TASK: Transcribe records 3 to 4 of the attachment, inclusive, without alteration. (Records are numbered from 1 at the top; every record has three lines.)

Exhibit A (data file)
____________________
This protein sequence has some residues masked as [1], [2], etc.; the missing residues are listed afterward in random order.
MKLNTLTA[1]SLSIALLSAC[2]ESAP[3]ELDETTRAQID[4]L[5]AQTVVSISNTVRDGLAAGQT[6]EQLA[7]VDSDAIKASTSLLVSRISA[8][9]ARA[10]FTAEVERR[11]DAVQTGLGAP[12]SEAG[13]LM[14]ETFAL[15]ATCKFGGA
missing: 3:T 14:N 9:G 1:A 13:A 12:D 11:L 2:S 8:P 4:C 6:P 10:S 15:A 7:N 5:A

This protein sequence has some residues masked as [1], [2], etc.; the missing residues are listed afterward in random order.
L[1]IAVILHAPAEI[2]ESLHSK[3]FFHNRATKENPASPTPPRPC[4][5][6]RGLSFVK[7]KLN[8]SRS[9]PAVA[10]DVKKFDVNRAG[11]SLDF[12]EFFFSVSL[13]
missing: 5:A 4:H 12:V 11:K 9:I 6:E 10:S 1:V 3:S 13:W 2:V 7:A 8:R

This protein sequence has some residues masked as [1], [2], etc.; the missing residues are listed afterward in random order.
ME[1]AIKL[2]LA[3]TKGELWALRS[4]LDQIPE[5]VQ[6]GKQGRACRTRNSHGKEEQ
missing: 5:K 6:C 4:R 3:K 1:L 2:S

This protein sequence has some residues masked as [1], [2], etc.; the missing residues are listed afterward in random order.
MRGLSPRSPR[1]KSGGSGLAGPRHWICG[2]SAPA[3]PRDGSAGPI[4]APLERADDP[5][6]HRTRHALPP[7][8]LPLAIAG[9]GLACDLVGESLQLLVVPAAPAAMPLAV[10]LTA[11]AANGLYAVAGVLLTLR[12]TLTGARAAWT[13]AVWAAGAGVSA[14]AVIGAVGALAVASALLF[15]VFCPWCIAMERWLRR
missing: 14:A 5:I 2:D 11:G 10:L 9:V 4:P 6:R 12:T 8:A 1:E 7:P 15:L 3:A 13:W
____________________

This protein sequence has some residues masked as [1], [2], etc.; the missing residues are listed afterward in random order.
ME[1]AIKL[2]LA[3]TKGELWALRS[4]LDQIPE[5]VQ[6]GKQGRACRTRNSHGKEEQ
missing: 5:K 6:C 4:R 3:K 1:L 2:S

This protein sequence has some residues masked as [1], [2], etc.; the missing residues are listed afterward in random order.
MRGLSPRSPR[1]KSGGSGLAGPRHWICG[2]SAPA[3]PRDGSAGPI[4]APLERADDP[5][6]HRTRHALPP[7][8]LPLAIAG[9]GLACDLVGESLQLLVVPAAPAAMPLAV[10]LTA[11]AANGLYAVAGVLLTLR[12]TLTGARAAWT[13]AVWAAGAGVSA[14]AVIGAVGALAVASALLF[15]VFCPWCIAMERWLRR
missing: 14:A 5:I 2:D 11:G 10:L 9:V 4:P 6:R 12:T 8:A 1:E 7:P 15:L 3:A 13:W